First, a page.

Rio+20: “Disappointing” or a new direction?

Last week’s highly anticipated Rio+20 summit where 180 world leaders met to create an action plan for sustainable development has been criticised for holding little “concrete action”. UN Secretary General […]

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By Vicky Ellis

Last week’s highly anticipated Rio+20 summit where 180 world leaders met to create an action plan for sustainable development has been criticised for holding little “concrete action”.

UN Secretary General Ban Ki-Moon (pictured) claimed Rio+20 gave nations a “new direction” at the closing ceremony of the three-day summit in Rio de Janeiro, Brazil.

He said: “The speeches are over. Now the work begins… The outcome document provides a firm foundation for social, economic and environmental well-being. It is now our responsibility to build on it.”

The agreements called for a number of actions: these included beginning the process to establish sustainable development goals; detailing how the green economy can help sustainable development; promoting corporate sustainability reporting; and developing a strategy for sustainable development financing.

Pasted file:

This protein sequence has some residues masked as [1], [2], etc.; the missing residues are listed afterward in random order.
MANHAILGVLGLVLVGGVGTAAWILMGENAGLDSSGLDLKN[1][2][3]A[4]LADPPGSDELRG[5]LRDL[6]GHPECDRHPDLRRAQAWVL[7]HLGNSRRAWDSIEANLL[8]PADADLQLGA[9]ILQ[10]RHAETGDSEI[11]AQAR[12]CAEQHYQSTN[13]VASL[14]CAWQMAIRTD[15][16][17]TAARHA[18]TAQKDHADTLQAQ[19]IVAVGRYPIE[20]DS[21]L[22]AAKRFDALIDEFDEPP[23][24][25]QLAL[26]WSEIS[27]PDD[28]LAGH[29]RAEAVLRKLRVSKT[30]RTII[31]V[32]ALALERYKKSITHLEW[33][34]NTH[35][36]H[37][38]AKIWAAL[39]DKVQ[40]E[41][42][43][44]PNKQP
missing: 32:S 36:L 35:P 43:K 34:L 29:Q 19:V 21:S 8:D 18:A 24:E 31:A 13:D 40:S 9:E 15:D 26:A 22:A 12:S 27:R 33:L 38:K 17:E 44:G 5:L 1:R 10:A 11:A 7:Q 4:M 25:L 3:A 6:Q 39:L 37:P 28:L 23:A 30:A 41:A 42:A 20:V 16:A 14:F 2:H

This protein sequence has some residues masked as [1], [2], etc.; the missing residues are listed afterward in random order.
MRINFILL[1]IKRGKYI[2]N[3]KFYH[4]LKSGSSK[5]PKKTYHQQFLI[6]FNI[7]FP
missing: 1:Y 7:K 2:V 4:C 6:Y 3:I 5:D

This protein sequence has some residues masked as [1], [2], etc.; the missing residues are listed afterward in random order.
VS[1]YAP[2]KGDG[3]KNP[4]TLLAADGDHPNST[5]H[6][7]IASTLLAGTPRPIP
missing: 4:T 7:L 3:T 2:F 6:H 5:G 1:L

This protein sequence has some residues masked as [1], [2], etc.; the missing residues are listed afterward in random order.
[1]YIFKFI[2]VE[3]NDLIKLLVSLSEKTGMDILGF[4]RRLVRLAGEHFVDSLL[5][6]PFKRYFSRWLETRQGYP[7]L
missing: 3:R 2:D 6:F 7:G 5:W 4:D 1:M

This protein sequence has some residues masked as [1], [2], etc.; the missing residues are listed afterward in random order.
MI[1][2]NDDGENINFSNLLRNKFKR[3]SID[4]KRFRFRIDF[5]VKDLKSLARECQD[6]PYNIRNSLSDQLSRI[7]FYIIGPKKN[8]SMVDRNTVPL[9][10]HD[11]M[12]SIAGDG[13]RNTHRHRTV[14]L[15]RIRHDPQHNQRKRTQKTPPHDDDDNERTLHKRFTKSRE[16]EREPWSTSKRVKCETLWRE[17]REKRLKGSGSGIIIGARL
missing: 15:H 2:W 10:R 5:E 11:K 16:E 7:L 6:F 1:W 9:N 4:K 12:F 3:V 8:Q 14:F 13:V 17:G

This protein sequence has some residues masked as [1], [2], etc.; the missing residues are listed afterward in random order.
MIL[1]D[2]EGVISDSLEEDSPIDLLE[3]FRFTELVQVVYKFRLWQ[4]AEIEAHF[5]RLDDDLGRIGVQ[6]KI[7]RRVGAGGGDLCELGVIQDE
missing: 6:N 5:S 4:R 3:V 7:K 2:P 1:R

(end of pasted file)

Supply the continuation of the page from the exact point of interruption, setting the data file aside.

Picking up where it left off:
However the UK’s Deputy Prime Minister Nick Clegg is said to have dismissed the results as “disappointing” while Environment Secretary Caroline Spelman suggested last week she would have like to see more agreements on the table.

They are not the only ones to express reservations.

Alexander Likhotal, President of NGO Green Cross International, which was founded by ex-Russian President Mikhail Gorbachev following the 1992 Earth Summit in Rio said: “The outcome document is grossly lacking in concrete action.

“Rio+20 represented a unique possibility for the world, but what started as a zero draft outcome document has seemingly evolved into a zero result statement.”

Campaigners have accused the summit of catering to “corporations” more than it should have done.

Nnimmo Bassey, chair of Friends of the Earth International said: “World leaders failed at their Summit in Rio, mainly because of the undue influence that multinational corporations have on them and the UN.”

The UN chief’s words appear to challenge this suggestion. At the closing ceremony he said he was also encouraged by more than 700 concrete commitments registered at the Conference which included some from governments, business, industry and financial institutions.